JOHANNESBURG – South Africa has announced that a new variant of the COVID-19 virus is driving the country's current resurgence of the disease, which is seeing higher numbers of confirmed cases, hospitalizations and deaths.
The new variant, known as 501.V2, is dominant among new confirmed infections in South Africa, according to health officials and scientists leading the country’s virus strategy.
“It is still very early but at this stage, the preliminary data suggests the virus that is now dominating in the second wave is spreading faster than the first wave,” Professor Salim Abdool Karim, chairman of the government's Ministerial Advisory Committee, said in a briefing to journalists.
South Africa may see “many more cases” in the new wave than it experienced in the first surge of the disease, said Abdool Karim.
South Africa currently has more than 8,500 people hospitalized with COVID-19, surpassing the previous high of 8,300 recorded in August.
“We are seeing a much earlier and much sharper rise in the second wave or resurgence than we anticipated,” Prof. Ian Sanne, a member of the advisory committee, told South Africa's News24.
The new strain, different from the one in Britain, appears to be more infectious than the original virus. South African scientists are studying if the vaccines against COVID-19 will also offer protection against the new strain.
Some of the vaccines, including the one developed by Oxford University and AstraZeneca, are undergoing clinical tests in South Africa.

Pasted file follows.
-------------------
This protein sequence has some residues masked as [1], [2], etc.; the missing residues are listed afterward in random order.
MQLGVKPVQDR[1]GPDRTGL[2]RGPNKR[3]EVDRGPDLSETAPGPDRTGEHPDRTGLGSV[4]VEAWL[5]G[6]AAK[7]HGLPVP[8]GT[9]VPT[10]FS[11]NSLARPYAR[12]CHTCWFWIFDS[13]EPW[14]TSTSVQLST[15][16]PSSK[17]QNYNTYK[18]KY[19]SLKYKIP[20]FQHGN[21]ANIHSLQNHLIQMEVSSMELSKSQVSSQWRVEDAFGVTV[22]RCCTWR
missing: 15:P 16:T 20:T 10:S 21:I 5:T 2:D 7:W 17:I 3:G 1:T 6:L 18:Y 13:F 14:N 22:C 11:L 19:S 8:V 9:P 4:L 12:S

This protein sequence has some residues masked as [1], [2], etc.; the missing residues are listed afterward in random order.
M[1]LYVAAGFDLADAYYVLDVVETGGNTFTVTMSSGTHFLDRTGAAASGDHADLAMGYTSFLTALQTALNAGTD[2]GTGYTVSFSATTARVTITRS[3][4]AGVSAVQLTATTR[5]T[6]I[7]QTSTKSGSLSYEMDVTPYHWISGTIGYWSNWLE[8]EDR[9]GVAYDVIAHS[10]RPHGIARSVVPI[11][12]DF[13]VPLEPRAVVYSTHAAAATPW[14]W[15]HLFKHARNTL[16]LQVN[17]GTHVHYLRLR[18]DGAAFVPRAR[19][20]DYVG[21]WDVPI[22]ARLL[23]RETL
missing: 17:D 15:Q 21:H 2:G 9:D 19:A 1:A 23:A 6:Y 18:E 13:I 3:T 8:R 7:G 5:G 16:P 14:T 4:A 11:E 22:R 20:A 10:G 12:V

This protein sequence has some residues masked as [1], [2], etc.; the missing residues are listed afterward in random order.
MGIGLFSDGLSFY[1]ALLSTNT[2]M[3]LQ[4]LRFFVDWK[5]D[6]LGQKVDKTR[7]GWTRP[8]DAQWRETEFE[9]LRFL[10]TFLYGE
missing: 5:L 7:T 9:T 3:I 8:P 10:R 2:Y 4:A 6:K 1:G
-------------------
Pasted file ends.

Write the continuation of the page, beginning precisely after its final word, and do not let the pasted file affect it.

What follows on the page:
The scientists studying the new variant emphasized that preventive measures like wearing masks and social distancing are vital.
In response to the resurgence of COVID-19, the South African government has introduced tougher lockdown restrictions which include limited days and hours for the trade of alcohol and the closure of beaches in areas identified as hotspots.
South Africa's 7-day rolling average of daily new cases has more than doubled over the past two weeks, from 6.47 new cases per 100,000 people on Dec. 6 to 14.68 new cases per 100,000 people on Dec. 20. The number of deaths has also increased with the 7-day rolling average of daily deaths in South Africa rising from 0.18 deaths per 100,000 people on Dec. 6 to 0.34 deaths per 100,000 people on Dec. 20.
The country has recorded a total of 912, 477 cases, including 24,539 deaths.
Abdool Karim and other experts have expressed concerns that more people may be infected over the holiday season, as many people travel and visit family members.